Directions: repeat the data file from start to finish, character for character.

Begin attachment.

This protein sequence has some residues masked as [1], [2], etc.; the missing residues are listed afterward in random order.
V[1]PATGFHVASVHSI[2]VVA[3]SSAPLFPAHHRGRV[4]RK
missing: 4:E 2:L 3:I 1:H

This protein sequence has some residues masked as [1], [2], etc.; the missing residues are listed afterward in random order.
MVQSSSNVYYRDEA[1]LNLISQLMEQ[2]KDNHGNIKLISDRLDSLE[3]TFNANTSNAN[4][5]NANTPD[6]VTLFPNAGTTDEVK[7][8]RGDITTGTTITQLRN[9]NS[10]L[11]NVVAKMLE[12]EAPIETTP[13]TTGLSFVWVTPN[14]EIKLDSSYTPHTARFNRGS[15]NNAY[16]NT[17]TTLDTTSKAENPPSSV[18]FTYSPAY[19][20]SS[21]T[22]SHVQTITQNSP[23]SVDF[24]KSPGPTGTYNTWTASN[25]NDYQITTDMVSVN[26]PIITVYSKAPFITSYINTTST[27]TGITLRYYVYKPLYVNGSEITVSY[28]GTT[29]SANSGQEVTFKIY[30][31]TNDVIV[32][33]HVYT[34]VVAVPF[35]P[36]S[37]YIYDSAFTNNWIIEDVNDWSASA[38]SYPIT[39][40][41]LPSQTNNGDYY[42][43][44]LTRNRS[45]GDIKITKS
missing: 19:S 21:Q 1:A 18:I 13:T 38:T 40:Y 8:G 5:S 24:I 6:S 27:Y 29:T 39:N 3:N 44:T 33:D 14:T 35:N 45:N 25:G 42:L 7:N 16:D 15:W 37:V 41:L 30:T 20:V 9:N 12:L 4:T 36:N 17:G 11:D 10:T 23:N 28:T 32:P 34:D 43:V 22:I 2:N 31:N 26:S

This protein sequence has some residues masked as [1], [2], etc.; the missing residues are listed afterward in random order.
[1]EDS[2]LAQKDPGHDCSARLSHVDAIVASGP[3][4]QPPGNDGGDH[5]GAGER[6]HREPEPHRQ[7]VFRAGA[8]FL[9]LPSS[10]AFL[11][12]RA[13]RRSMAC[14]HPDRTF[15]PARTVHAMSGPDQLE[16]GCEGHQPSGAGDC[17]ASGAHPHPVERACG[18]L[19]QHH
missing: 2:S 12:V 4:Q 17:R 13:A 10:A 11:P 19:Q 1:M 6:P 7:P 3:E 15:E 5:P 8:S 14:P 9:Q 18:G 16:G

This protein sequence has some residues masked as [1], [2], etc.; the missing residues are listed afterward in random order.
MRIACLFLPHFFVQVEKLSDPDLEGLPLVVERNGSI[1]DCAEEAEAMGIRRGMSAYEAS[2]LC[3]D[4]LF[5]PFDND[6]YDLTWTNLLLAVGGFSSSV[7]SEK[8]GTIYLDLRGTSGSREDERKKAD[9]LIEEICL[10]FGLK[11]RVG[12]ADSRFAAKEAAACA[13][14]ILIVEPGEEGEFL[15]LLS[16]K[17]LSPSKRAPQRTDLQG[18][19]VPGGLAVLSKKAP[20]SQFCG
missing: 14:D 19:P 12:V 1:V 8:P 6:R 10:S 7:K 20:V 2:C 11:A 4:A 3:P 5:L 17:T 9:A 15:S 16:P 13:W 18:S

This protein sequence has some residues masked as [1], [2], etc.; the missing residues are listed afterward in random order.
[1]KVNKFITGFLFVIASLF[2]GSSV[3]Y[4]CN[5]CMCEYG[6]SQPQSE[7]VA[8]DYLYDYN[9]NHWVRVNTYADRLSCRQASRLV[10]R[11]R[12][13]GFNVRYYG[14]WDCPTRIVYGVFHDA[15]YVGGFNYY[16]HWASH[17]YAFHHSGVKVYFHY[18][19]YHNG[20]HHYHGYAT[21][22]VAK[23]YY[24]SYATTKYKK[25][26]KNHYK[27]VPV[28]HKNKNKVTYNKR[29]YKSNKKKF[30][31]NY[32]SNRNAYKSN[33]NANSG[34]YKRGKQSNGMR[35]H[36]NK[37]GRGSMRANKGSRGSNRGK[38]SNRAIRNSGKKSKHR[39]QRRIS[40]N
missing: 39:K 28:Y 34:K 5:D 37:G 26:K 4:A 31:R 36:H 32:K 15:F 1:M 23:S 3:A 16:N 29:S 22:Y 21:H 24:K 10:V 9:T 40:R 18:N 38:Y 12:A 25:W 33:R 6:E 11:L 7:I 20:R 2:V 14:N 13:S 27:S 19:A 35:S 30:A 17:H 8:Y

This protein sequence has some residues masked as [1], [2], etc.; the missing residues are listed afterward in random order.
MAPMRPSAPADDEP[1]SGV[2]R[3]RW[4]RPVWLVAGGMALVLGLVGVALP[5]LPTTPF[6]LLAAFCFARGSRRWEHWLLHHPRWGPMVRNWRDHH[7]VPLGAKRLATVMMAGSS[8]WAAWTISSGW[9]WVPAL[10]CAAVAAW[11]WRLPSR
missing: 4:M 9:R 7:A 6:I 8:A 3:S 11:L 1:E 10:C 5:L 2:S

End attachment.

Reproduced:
This protein sequence has some residues masked as [1], [2], etc.; the missing residues are listed afterward in random order.
V[1]PATGFHVASVHSI[2]VVA[3]SSAPLFPAHHRGRV[4]RK
missing: 4:E 2:L 3:I 1:H

This protein sequence has some residues masked as [1], [2], etc.; the missing residues are listed afterward in random order.
MVQSSSNVYYRDEA[1]LNLISQLMEQ[2]KDNHGNIKLISDRLDSLE[3]TFNANTSNAN[4][5]NANTPD[6]VTLFPNAGTTDEVK[7][8]RGDITTGTTITQLRN[9]NS[10]L[11]NVVAKMLE[12]EAPIETTP[13]TTGLSFVWVTPN[14]EIKLDSSYTPHTARFNRGS[15]NNAY[16]NT[17]TTLDTTSKAENPPSSV[18]FTYSPAY[19][20]SS[21]T[22]SHVQTITQNSP[23]SVDF[24]KSPGPTGTYNTWTASN[25]NDYQITTDMVSVN[26]PIITVYSKAPFITSYINTTST[27]TGITLRYYVYKPLYVNGSEITVSY[28]GTT[29]SANSGQEVTFKIY[30][31]TNDVIV[32][33]HVYT[34]VVAVPF[35]P[36]S[37]YIYDSAFTNNWIIEDVNDWSASA[38]SYPIT[39][40][41]LPSQTNNGDYY[42][43][44]LTRNRS[45]GDIKITKS
missing: 19:S 21:Q 1:A 18:I 13:T 38:T 40:Y 8:G 5:S 24:I 6:S 27:Y 29:T 39:N 3:N 44:T 33:D 14:T 35:N 45:N 25:G 42:L 7:N 16:D 15:W 37:V 41:L 30:T 20:V 9:N 12:L 4:T 36:N 17:G 11:D 10:T 23:N 28:T 32:P 34:D 43:V 22:I 2:N 31:N 26:S

This protein sequence has some residues masked as [1], [2], etc.; the missing residues are listed afterward in random order.
[1]EDS[2]LAQKDPGHDCSARLSHVDAIVASGP[3][4]QPPGNDGGDH[5]GAGER[6]HREPEPHRQ[7]VFRAGA[8]FL[9]LPSS[10]AFL[11][12]RA[13]RRSMAC[14]HPDRTF[15]PARTVHAMSGPDQLE[16]GCEGHQPSGAGDC[17]ASGAHPHPVERACG[18]L[19]QHH
missing: 2:S 12:V 4:Q 17:R 13:A 10:A 11:P 19:Q 1:M 6:P 7:P 3:E 15:E 5:P 8:S 14:P 9:Q 18:G 16:G

This protein sequence has some residues masked as [1], [2], etc.; the missing residues are listed afterward in random order.
MRIACLFLPHFFVQVEKLSDPDLEGLPLVVERNGSI[1]DCAEEAEAMGIRRGMSAYEAS[2]LC[3]D[4]LF[5]PFDND[6]YDLTWTNLLLAVGGFSSSV[7]SEK[8]GTIYLDLRGTSGSREDERKKAD[9]LIEEICL[10]FGLK[11]RVG[12]ADSRFAAKEAAACA[13][14]ILIVEPGEEGEFL[15]LLS[16]K[17]LSPSKRAPQRTDLQG[18][19]VPGGLAVLSKKAP[20]SQFCG
missing: 14:D 19:P 12:V 1:V 8:P 6:R 10:S 7:K 20:V 2:C 11:A 4:A 3:P 5:L 17:T 9:A 15:S 16:P 13:W 18:S

This protein sequence has some residues masked as [1], [2], etc.; the missing residues are listed afterward in random order.
[1]KVNKFITGFLFVIASLF[2]GSSV[3]Y[4]CN[5]CMCEYG[6]SQPQSE[7]VA[8]DYLYDYN[9]NHWVRVNTYADRLSCRQASRLV[10]R[11]R[12][13]GFNVRYYG[14]WDCPTRIVYGVFHDA[15]YVGGFNYY[16]HWASH[17]YAFHHSGVKVYFHY[18][19]YHNG[20]HHYHGYAT[21][22]VAK[23]YY[24]SYATTKYKK[25][26]KNHYK[27]VPV[28]HKNKNKVTYNKR[29]YKSNKKKF[30][31]NY[32]SNRNAYKSN[33]NANSG[34]YKRGKQSNGMR[35]H[36]NK[37]GRGSMRANKGSRGSNRGK[38]SNRAIRNSGKKSKHR[39]QRRIS[40]N
missing: 39:K 28:Y 34:K 5:D 37:G 26:K 4:A 31:R 36:H 32:K 15:F 1:M 23:S 3:A 16:N 29:S 22:Y 21:H 24:K 10:V 9:T 40:R 18:N 38:Y 12:A 25:W 33:R 6:E 11:L 7:I 20:R 2:V 14:N 13:S 27:S 19:A 35:S 30:A 17:H 8:Y

This protein sequence has some residues masked as [1], [2], etc.; the missing residues are listed afterward in random order.
MAPMRPSAPADDEP[1]SGV[2]R[3]RW[4]RPVWLVAGGMALVLGLVGVALP[5]LPTTPF[6]LLAAFCFARGSRRWEHWLLHHPRWGPMVRNWRDHH[7]VPLGAKRLATVMMAGSS[8]WAAWTISSGW[9]WVPAL[10]CAAVAAW[11]WRLPSR
missing: 4:M 9:R 7:A 6:I 8:A 3:S 11:L 1:E 10:C 5:L 2:S